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Overhead Shoulder Injuries in the “Throwing Athlete”

Overhand throwing, such as in baseball, and repetitive overhead activities place extremely high stresses on the shoulder. Dr. Elizabeth M. Ignacio, Surgical Director at The Queen’s Center for Sports Medicine, explains the causes of the wide range of overuse injuries that can affect the “throwing athlete.”

Who is at risk for overhead shoulder injuries?

Elizabeth M. Ignacio, MD:  Although overhead shoulder injuries most commonly occur in baseball pitchers, they are not the only “throwing athlete” that can be affected. These injuries can also be seen in any athlete who participates in sports that require repetitive overhand motions, such as volleyball, tennis, water polo, swimming, and some track and field events.

What causes overhead shoulder injuries?

Elizabeth M. Ignacio, MD:  Shoulder injuries are caused by repetitive overhead activities, which place stresses specifically to the anatomy that keeps the shoulder stable.

When one structure — such as the ligament system — becomes weakened due to repetitive stresses, other structures must handle the overload. As a result, a wide range of shoulder injuries can occur in the throwing athlete.

The rotator cuff and labrum are the shoulder structures most vulnerable to throwing injuries.

Is there a specific movement that places more stress on the shoulder than others?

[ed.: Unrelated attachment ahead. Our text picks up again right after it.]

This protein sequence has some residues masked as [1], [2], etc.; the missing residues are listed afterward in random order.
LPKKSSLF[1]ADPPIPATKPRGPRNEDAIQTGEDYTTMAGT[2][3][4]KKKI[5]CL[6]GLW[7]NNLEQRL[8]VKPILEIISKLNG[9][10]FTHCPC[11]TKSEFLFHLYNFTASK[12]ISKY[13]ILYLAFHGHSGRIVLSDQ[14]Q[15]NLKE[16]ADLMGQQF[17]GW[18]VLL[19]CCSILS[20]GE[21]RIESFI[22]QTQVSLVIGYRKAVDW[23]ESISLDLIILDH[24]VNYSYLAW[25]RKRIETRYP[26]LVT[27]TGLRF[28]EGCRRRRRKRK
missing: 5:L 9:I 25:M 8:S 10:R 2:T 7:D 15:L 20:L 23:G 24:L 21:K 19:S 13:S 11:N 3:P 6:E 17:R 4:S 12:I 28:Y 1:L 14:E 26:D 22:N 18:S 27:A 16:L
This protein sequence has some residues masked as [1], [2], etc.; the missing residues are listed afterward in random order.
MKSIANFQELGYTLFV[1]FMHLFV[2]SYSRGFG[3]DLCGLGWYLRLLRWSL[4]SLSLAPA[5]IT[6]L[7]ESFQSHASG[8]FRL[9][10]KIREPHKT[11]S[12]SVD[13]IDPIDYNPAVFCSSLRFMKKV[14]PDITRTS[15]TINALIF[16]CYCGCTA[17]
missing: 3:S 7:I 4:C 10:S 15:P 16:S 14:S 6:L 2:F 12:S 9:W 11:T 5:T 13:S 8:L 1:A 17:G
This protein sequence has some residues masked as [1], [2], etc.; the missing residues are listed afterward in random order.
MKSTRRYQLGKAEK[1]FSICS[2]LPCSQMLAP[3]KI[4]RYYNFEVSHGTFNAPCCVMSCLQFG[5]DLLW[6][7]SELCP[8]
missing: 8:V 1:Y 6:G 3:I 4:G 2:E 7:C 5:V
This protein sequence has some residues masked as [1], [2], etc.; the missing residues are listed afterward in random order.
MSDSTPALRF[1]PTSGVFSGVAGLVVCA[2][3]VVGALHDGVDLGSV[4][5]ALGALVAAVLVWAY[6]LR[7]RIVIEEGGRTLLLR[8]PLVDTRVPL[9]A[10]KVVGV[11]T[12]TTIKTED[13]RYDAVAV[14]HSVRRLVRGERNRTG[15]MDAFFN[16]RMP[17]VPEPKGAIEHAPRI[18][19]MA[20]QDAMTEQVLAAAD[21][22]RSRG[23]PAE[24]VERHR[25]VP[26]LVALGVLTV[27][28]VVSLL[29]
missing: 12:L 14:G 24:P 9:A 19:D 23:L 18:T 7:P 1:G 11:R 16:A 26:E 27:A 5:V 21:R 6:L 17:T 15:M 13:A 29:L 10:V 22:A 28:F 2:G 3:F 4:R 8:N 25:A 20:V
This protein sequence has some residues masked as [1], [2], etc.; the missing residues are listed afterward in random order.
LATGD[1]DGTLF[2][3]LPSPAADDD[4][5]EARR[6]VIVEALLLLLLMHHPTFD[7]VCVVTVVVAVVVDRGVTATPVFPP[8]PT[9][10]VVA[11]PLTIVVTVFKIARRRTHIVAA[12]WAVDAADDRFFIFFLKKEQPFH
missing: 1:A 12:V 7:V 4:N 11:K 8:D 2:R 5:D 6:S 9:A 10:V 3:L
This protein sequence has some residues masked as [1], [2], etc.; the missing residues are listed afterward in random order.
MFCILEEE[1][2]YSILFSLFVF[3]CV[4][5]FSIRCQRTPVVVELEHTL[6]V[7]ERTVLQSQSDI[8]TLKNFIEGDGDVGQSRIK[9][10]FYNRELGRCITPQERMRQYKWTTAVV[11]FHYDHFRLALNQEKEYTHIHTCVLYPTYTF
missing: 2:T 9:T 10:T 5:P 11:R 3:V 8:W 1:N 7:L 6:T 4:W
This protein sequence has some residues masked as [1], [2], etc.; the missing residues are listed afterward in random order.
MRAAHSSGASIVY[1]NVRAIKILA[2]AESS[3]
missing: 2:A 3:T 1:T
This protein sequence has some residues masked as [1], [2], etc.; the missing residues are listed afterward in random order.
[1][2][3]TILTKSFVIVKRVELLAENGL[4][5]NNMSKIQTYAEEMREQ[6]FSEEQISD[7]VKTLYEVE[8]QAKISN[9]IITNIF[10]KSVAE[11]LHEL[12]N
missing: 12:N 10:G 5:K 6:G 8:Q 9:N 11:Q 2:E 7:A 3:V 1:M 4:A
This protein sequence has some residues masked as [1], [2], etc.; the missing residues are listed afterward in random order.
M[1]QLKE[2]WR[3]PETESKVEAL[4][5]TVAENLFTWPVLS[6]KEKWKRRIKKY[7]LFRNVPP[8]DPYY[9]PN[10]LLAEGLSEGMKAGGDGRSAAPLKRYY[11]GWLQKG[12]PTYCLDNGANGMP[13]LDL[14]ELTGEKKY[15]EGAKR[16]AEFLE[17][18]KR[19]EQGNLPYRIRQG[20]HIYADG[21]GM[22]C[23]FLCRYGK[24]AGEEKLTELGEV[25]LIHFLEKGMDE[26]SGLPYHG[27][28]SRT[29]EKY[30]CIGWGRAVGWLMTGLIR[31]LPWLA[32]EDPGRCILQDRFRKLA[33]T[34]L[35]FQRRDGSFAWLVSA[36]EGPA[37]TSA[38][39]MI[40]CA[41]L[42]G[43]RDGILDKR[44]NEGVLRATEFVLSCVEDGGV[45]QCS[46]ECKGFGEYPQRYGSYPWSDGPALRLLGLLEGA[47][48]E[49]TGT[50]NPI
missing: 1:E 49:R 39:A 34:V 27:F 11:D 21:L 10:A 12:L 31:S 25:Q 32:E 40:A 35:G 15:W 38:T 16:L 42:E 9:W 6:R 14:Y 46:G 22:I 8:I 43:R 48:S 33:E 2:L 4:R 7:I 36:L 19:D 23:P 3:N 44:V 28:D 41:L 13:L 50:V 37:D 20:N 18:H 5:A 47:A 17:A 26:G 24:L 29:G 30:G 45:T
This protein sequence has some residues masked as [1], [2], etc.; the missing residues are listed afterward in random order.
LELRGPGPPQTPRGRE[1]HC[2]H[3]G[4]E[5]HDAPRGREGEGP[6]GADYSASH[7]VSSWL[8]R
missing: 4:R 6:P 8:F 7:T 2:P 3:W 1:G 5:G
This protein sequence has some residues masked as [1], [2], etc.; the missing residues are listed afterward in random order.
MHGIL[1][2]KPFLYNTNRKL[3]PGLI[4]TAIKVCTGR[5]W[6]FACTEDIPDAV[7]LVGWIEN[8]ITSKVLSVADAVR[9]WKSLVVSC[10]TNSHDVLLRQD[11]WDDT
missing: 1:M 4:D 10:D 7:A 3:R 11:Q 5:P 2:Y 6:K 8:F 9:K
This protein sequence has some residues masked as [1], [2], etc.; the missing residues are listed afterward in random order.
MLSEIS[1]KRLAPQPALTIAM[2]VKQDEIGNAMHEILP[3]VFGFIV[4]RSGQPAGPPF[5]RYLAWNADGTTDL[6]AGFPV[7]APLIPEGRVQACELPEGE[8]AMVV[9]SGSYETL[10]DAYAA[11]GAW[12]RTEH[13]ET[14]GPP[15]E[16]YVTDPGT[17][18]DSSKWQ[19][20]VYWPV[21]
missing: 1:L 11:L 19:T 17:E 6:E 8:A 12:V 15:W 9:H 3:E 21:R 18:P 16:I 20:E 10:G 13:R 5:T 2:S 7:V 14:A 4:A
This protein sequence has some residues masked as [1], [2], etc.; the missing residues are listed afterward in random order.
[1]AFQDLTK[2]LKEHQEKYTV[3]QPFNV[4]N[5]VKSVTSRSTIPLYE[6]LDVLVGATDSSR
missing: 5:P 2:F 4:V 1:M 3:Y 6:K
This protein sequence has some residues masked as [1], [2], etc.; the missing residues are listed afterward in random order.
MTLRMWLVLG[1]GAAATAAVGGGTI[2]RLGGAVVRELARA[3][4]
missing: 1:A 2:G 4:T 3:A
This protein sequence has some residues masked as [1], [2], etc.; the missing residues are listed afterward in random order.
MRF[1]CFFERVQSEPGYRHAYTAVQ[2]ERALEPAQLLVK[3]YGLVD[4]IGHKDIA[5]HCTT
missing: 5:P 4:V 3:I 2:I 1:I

Elizabeth M. Ignacio, MD:  Of the five phases that make up the pitching motion, the late cocking and follow-through phases place the greatest forces on the shoulder. Similar movements also occur in volleyball, swimming, and other activities.

Late-cocking phase: In order to generate maximum pitch speed, the thrower must bring the arm and hand up and behind the body during the late cocking phase. This arm position of extreme external rotation helps the thrower put speed on the ball, however, it also forces the head of the humerus (upper arm bone) forward, which places significant stress on the ligaments in the front of the shoulder. Over time, the ligaments loosen, resulting in greater external rotation and greater pitching speed, but less shoulder stability.

Follow-through phase: During acceleration, the arm rapidly rotates internally. Once the ball is released, follow-through begins and the ligaments and rotator cuff tendons at the back of the shoulder must handle significant stresses to decelerate the arm and control the humeral head (the head of the upper arm bone that fits into the rounded socket of your shoulder blade).

Left untreated, injuries in the shoulder can become complicated conditions. If you know an athlete who may be at risk for overhead shoulder injuries, The Queen’s Center for Sports Medicine provides comprehensive care for the treatment and prevention of sports injuries and conditions in athletes and active people of all ages. For more information, or to schedule an appointment, call 808-691-4449 or request an appointment online.

Source: Reproduced in part from the American Academy of Orthopedic Surgeons,